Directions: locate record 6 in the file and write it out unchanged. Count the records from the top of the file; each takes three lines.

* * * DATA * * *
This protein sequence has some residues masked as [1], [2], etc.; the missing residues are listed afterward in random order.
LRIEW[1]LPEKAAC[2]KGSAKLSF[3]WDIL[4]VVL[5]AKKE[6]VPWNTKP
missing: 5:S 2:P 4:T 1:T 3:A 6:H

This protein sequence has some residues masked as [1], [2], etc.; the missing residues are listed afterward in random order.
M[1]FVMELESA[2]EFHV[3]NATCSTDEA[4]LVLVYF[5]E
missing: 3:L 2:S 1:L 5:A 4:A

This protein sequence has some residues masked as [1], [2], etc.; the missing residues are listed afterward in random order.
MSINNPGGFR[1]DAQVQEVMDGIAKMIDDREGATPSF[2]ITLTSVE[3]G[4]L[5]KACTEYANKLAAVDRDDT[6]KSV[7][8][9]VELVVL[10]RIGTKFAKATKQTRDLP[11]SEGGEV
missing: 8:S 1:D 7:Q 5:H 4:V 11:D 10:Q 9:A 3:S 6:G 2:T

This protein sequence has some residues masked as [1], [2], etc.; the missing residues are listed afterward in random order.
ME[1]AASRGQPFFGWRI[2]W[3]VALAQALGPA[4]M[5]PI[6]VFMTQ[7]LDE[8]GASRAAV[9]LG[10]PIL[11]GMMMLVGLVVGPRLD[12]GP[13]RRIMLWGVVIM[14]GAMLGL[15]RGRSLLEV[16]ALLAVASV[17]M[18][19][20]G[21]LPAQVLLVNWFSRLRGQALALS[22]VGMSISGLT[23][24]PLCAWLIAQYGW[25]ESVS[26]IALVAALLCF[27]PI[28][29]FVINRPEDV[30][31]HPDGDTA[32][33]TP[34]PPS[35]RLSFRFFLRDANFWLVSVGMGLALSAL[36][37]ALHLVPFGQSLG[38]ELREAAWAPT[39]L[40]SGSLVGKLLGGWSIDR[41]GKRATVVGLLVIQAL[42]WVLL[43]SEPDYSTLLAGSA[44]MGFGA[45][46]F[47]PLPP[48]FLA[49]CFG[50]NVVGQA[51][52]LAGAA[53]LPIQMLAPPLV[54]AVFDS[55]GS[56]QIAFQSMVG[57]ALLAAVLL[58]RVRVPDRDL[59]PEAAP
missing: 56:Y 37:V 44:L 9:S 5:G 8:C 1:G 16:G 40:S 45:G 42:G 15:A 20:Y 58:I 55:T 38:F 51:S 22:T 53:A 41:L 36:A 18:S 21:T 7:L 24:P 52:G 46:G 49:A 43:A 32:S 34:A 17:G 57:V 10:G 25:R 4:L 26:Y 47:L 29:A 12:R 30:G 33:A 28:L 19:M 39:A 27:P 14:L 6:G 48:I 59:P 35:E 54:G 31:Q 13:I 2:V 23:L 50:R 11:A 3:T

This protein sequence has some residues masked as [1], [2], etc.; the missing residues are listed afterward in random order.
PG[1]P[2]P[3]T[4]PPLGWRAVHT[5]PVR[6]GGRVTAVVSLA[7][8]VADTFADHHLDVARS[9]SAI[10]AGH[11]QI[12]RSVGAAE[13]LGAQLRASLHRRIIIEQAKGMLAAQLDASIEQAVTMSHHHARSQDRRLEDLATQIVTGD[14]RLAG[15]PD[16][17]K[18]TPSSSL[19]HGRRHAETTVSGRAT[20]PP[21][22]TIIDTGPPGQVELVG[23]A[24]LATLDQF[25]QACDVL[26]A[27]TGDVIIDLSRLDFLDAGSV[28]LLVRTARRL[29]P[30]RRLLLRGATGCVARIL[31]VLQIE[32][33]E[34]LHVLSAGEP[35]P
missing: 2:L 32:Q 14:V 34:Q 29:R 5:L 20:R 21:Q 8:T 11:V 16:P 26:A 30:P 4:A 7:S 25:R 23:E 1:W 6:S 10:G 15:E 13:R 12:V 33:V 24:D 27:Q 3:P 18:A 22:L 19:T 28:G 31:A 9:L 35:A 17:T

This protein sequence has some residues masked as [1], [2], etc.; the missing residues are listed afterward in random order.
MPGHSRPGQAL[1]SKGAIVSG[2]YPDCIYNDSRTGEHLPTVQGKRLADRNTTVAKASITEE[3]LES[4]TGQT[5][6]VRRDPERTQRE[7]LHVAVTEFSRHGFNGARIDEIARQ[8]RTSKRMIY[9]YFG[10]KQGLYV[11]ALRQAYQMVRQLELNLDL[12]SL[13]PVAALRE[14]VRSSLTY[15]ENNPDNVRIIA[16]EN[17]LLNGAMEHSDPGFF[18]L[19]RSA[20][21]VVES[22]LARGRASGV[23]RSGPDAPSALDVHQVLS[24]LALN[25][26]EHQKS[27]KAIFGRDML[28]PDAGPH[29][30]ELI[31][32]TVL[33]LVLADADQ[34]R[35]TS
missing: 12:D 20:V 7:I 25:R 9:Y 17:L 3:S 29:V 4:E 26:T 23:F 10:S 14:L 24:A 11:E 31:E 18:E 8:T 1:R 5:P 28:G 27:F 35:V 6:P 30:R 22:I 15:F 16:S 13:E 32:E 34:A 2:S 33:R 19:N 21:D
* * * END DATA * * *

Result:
This protein sequence has some residues masked as [1], [2], etc.; the missing residues are listed afterward in random order.
MPGHSRPGQAL[1]SKGAIVSG[2]YPDCIYNDSRTGEHLPTVQGKRLADRNTTVAKASITEE[3]LES[4]TGQT[5][6]VRRDPERTQRE[7]LHVAVTEFSRHGFNGARIDEIARQ[8]RTSKRMIY[9]YFG[10]KQGLYV[11]ALRQAYQMVRQLELNLDL[12]SL[13]PVAALRE[14]VRSSLTY[15]ENNPDNVRIIA[16]EN[17]LLNGAMEHSDPGFF[18]L[19]RSA[20][21]VVES[22]LARGRASGV[23]RSGPDAPSALDVHQVLS[24]LALN[25][26]EHQKS[27]KAIFGRDML[28]PDAGPH[29][30]ELI[31][32]TVL[33]LVLADADQ[34]R[35]TS
missing: 12:D 20:V 7:I 25:R 9:Y 17:L 3:S 29:V 4:E 26:T 23:F 10:S 14:L 24:A 11:E 31:E 18:E 8:T 1:R 5:P 28:G 27:F 35:V 6:P 30:R 22:I 15:F 16:S 13:E 32:E 34:A 2:S 33:R 19:N 21:D